Cary Grant. Audrey Hepburn. A hidden megafortune. Three nasty pursuers. A slick, chic thriller with a Hitchcockian edge.
With that kind of formula, it's not surprising that "Charade" deserves every shred of praise it receives -- and over the years, this classic has received a lot. Director Stanlet Donen had his finest moment when he created this funny, witty, tightly-plotted little thriller, where you're left with questions right up to the final scene.
While on vacation at a ski lodge, Regina Lampert (Hepburn) decides to get a divorce. But when she returns home, she finds that her husband has been tossed off a train -- and even stranger, she finds that he was mixed up in a gold robbery many years ago. To get her mind off her problems, Reggie goes out on the town with Peter Joshua (Grant), a guy she met at the resort.
But during her outing, she's cornered by three strange, creepy men -- and the worst part is, she finds that Joshua may be in on their plot. Unsure whom to trust, Reggie starts digging to find out where the gold is -- and then her pursuers are murdered one by one. Will she be the next target?
It's a sharp, taut little thriller, reminiscent of the more commercial thrillers by Hitchcock, though set in a chic 1960s Paris setting, and with a New Wave edge. Stanlet Donen did mostly comedies in his career, which makes the tight plot and wry wit of this movie stand out even more.
The movie moving along at a fairly steady pace, with one or two dead spots, but mostly just following the twisted plot threads. There are some really harrowing moments, like Regina being attacked by the Hook-man. By the tense finale, a lot of the odd little clues suddenly fall into place, especially the murder of the three thugs. It's a brilliant piece of scripting, even if the storyline is a bit unreal.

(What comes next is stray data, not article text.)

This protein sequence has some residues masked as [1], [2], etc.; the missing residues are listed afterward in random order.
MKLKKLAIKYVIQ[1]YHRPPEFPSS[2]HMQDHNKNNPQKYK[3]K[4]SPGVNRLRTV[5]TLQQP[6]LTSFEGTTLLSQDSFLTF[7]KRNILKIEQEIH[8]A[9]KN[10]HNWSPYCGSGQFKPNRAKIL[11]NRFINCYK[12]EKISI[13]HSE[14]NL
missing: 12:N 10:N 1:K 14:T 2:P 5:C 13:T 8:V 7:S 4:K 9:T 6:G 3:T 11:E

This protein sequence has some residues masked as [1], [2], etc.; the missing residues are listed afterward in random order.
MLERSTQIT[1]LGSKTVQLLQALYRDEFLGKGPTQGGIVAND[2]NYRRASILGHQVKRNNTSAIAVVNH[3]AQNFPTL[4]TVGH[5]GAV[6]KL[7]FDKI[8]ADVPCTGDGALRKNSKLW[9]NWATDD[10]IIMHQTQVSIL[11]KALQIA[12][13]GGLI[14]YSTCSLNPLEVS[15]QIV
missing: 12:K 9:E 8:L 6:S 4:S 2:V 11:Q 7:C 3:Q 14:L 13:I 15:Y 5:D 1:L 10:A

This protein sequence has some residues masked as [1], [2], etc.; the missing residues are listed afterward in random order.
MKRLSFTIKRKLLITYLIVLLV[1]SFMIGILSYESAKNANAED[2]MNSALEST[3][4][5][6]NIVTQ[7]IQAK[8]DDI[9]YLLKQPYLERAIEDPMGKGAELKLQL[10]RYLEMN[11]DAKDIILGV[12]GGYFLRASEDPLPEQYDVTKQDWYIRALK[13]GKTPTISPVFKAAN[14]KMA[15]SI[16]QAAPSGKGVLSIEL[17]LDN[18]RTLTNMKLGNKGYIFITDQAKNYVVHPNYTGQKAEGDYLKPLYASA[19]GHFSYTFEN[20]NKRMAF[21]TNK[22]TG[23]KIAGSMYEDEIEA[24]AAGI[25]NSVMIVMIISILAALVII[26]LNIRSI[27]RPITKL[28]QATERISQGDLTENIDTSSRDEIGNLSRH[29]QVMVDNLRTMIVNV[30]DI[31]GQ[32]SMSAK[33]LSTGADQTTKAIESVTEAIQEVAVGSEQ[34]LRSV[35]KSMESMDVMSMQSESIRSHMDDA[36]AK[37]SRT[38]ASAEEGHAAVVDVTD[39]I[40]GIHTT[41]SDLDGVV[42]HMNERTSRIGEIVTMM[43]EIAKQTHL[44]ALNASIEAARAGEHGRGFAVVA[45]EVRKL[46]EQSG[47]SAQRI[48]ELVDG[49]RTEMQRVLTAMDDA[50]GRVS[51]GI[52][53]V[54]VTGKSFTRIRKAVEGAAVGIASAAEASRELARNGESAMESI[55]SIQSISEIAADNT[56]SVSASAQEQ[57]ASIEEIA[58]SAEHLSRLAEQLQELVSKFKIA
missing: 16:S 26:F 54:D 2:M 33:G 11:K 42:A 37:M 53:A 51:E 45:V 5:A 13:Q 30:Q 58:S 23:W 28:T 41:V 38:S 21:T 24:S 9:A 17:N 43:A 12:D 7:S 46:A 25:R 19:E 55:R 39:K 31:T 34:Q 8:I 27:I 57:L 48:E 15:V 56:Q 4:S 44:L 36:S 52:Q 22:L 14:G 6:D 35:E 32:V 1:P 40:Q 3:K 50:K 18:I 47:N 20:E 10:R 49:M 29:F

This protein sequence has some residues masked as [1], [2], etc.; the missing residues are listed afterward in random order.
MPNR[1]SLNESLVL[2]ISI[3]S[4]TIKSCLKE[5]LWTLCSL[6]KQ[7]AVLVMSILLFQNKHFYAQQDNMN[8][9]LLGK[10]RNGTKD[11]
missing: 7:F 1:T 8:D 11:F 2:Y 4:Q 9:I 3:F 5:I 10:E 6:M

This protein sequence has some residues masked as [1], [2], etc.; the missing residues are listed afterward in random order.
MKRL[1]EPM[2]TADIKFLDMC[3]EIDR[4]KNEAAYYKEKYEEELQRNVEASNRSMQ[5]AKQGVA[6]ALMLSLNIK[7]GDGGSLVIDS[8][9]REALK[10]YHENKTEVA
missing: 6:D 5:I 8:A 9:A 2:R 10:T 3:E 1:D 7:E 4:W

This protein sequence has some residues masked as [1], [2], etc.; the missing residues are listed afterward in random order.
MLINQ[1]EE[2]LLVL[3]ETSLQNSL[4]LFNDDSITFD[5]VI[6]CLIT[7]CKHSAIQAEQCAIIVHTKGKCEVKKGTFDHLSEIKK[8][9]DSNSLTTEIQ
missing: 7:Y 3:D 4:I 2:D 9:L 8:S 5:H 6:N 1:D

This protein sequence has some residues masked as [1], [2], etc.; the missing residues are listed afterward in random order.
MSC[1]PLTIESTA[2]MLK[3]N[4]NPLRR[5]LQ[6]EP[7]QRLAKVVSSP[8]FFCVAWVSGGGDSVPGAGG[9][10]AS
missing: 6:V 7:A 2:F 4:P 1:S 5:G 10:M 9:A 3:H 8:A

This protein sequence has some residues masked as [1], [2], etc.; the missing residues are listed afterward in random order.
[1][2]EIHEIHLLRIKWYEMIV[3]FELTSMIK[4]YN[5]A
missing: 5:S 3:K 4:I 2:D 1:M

Fortunately it's not all spy-thrills and revenge. Donen could change from action to horror to comedy in a moment, and he keeps the quieter moments lively with funny dialogue and some sophisticated slapstick, like Grant showering fully-clad. The witty dialogue is full of glorious one-liners. "You won't be able to lie on your back for awhile," Reggie quips, "but then you can lie from any position."
Though Grant wasn't wholly comfortable playing opposite Hepburn, the two actors have kinetic chemistry. Whether they're goofing off, or chasing a kiss in a nightclub, they feel entirely real and romantic. Better yet, nobody knows who Grant really is or what he's doing, so there's an added element of danger to their relationship.
This tightly-plotted, fast-moving thriller deserves to be as well-loved as it is, and cinephiles should be ashamed of themselves if they haven't yet seen it. A must-have.